Blake Treinen

Watch Mookie Betts make incredible throw before costing Dodgers game

Watch Mookie Betts make incredible throw before costing Dodgers game

Mookie Betts might be the best player in baseball not named Mike Trout, and the Los Angeles Dodgers paid him accordingly in locking him up with the second-largest contract in MLB history.

He's going to be in Dodger blue for the next decade-plus, and that's an unfortunate reality for the rest of the league, but specifically the teams in the NL West. As the Dodgers archrival, one could argue the Giants will feel the resulting pain more than anyone.

San Francisco got a taste of what Betts provides to the Dodgers lineup when the two sides split the season-opening four-game series in Los Angeles. He has heated up since, and had his most impressive highlight yet in a Dodger uniform Friday night.

In addition to hitting his first home run with his new club, he also made what might be the defensive play of the season thus far.

Words to the wise, don't run on Mookie.

So, yes, Betts is an amazing two-way player -- just ask Red Sox fans about that. 

However, he's not infallible.

With the visiting Dodgers leading the Arizona 3-1 with two outs and the bases loaded in the bottom of the eighth inning, Diamondbacks designated hitter Christian Walker squared up a pitch from Blake Treinen and smacked a line drive to right-center. 

Betts -- who previously had been shifted to center field and was already shaded in that direction -- took a bad route to the ball, which sailed over his head and cleared the bases.

[RELATED: What you might’ve missed in Giants' blowout win vs. Rangers]

On one hand, the Dodgers would not have been in the lead if not for Betts' greatness. On the other, his defensive gaffe ultimately cost Los Angeles the game.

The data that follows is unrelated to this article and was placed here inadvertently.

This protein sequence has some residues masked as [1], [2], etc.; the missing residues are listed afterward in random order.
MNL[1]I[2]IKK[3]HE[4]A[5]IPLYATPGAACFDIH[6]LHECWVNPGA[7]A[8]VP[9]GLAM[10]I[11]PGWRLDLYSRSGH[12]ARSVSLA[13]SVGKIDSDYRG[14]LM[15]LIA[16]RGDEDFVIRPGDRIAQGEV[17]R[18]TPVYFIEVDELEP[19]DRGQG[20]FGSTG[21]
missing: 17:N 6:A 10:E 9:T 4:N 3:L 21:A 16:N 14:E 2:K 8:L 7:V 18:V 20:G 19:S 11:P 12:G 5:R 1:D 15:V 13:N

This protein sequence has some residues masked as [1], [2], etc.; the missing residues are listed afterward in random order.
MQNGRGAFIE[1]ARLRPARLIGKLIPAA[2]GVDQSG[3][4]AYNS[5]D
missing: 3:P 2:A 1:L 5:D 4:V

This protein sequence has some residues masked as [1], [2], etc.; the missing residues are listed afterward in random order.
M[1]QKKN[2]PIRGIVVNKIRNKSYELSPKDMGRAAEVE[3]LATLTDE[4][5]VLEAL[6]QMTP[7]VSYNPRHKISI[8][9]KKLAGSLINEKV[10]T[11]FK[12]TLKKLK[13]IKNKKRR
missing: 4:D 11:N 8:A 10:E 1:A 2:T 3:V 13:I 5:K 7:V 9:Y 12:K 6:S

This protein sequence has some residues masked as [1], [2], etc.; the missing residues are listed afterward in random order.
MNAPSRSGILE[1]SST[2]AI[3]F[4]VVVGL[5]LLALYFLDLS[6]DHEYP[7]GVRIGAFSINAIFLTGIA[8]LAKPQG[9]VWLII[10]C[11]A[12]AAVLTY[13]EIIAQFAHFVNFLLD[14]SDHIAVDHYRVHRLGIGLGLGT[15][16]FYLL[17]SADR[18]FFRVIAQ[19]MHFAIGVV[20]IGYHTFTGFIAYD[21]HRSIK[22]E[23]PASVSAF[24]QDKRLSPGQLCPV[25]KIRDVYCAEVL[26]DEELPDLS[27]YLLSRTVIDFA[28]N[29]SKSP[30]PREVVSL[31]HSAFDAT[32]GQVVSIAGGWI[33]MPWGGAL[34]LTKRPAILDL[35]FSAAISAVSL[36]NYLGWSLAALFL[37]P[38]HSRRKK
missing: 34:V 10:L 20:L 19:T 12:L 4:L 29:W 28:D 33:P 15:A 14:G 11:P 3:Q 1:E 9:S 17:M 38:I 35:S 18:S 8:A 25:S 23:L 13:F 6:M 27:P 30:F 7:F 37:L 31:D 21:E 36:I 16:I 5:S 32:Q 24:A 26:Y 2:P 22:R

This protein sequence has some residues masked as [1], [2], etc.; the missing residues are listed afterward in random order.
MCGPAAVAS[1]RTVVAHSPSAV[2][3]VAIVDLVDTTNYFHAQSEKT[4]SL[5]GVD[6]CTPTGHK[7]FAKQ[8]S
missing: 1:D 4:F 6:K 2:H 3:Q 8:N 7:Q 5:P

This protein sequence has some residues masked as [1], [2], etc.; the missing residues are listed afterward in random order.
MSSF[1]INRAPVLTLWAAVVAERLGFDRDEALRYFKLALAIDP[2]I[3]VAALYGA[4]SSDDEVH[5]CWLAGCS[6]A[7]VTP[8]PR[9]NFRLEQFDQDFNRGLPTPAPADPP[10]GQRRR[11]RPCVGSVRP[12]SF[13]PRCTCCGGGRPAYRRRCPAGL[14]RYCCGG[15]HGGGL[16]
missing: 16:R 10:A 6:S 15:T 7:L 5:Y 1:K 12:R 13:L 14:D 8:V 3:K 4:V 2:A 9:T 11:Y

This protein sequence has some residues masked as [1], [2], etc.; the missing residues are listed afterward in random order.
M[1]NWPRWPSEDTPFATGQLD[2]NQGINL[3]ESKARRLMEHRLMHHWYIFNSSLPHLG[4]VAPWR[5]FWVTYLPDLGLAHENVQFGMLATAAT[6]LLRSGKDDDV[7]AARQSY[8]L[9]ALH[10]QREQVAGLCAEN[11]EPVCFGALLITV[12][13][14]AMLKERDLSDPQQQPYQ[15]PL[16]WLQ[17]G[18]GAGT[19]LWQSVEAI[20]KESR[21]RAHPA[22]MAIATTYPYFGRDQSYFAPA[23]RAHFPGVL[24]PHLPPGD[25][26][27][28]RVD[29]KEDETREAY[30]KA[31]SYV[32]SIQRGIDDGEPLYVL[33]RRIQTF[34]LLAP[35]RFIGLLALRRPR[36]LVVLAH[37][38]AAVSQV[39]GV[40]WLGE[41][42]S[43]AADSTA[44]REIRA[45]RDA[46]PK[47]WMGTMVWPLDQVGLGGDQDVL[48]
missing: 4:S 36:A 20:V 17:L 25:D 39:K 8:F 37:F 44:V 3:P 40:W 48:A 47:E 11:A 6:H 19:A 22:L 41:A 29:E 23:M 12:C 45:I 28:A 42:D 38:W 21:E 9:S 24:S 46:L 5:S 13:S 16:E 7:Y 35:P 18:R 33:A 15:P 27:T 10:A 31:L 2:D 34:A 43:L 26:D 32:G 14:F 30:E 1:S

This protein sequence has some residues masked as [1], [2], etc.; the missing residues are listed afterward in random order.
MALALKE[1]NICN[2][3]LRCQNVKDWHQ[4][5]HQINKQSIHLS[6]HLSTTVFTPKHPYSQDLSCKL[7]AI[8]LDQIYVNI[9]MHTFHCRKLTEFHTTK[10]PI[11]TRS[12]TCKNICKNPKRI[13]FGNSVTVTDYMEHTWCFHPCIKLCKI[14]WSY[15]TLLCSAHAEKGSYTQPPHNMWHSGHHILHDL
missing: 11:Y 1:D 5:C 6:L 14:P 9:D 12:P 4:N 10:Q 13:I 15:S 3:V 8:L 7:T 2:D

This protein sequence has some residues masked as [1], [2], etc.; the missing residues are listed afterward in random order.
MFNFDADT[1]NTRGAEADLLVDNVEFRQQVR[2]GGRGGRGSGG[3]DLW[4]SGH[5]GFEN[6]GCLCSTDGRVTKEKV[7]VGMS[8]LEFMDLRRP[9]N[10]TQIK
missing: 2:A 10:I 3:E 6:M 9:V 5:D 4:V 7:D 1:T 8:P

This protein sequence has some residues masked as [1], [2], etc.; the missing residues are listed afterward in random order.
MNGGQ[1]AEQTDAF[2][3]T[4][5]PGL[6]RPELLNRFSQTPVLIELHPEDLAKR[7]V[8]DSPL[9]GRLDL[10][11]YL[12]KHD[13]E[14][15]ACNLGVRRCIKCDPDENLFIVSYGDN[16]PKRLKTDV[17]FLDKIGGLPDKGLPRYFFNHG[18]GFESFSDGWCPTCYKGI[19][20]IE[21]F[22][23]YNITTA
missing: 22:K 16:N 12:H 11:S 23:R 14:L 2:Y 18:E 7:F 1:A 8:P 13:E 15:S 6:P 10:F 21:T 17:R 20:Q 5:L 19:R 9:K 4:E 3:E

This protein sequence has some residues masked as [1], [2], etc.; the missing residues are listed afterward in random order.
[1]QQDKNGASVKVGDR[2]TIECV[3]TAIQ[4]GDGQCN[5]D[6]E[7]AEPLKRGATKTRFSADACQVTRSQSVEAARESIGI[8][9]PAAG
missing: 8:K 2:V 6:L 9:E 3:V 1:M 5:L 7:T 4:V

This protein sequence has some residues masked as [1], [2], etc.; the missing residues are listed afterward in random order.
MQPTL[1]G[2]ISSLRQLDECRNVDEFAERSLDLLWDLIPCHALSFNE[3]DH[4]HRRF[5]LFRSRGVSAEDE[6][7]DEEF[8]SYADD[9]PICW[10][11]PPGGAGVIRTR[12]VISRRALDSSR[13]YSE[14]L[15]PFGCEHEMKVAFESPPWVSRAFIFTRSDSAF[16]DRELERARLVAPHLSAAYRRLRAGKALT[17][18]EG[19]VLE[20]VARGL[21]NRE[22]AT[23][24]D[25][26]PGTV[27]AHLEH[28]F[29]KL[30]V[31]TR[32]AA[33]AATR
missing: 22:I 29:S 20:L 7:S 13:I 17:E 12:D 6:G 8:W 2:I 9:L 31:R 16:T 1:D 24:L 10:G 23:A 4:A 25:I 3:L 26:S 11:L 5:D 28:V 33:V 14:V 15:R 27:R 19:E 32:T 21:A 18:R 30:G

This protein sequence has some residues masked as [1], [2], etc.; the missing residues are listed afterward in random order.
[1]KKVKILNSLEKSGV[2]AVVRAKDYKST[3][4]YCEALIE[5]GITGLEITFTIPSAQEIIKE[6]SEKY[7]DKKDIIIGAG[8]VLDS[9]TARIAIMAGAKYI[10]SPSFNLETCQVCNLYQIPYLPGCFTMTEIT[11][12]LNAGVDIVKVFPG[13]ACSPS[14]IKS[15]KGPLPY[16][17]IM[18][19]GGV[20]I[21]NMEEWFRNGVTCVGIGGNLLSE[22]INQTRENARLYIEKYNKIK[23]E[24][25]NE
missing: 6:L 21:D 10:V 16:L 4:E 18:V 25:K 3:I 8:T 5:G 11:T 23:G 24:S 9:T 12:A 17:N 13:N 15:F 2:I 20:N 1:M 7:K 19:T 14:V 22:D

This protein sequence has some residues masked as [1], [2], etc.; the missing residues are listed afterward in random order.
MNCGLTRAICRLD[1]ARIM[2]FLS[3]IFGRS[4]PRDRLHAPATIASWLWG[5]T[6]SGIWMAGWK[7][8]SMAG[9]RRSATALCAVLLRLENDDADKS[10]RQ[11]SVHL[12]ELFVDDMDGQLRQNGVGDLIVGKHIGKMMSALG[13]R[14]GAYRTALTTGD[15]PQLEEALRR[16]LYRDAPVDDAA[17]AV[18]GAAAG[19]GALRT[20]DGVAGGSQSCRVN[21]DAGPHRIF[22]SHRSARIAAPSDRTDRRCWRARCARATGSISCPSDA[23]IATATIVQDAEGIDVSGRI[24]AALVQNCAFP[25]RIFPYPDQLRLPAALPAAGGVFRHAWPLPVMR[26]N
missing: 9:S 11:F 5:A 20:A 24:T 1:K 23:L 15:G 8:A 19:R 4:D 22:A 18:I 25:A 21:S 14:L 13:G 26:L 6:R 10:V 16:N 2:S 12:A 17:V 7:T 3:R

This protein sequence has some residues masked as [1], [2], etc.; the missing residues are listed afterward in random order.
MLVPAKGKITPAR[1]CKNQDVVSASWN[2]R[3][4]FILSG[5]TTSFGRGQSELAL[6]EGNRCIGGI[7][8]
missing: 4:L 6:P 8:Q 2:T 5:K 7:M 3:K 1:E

Giants fans should revel in the latter while they can, because it's not likely to be a frequent occurrence. 

Why A's closer Liam Hendriks refuses to let himself feel comfortable

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AP

Why A's closer Liam Hendriks refuses to let himself feel comfortable

The A's closer job isn’t up for grabs. It belongs to Liam Hendriks.

That isn’t a fire take or dismissal of other relievers on a quality staff. There’s simply no position battle or thought of one, and rightfully so.

Hendriks was a 2019 All-Star, after all, a right-hander who can reach 96 mph and freeze foes with a "wicked sly-dah." He converted 25 saves for last year’s 97-win A’s team and was a “savior in that bullpen.”

That’s pitching coach Scott Emerson’s opinion, at least. The phrase was followed by more praise for the 31-year old Australian finally coming into his own over a long and winding professional career.

Emerson’s compliment ended with an unwavering vote of confidence.

“Liam has proven that he can get big outs with the game on the line,” Emerson said. “That’s our guy.”

Hendriks would’ve wanted to earmuff it for that last part.

He doesn’t believe he has a job title at this point, with no interest in hearing otherwise. He certainly doesn’t want to be known as, Liam Hendriks: All-Star closer. Definitely not in spring training.

“Oh God, no. I don’t see myself in that regard,” Hendriks said Wednesday. “I’ve told people even heading into this year that I don’t want anything given to me. I’m coming into camp trying to make the team. I’m here to prove I belong and prove that I can fill any role they need me to. I have no idea what my role will be next year, and I need that mindset. I don’t want to become complacent. If I come in assuming that I’ll be given something, even a roster spot, that’s when trouble sets in for me. That’s a sign I’m taking things for granted and I don’t want that. Ever.”

That’s Hendriks’ experience talking. You know his story well, the one where a scrappy right-hander with great stuff was designated for assignment five times but never gave up and finally reached the pinnacle of his profession.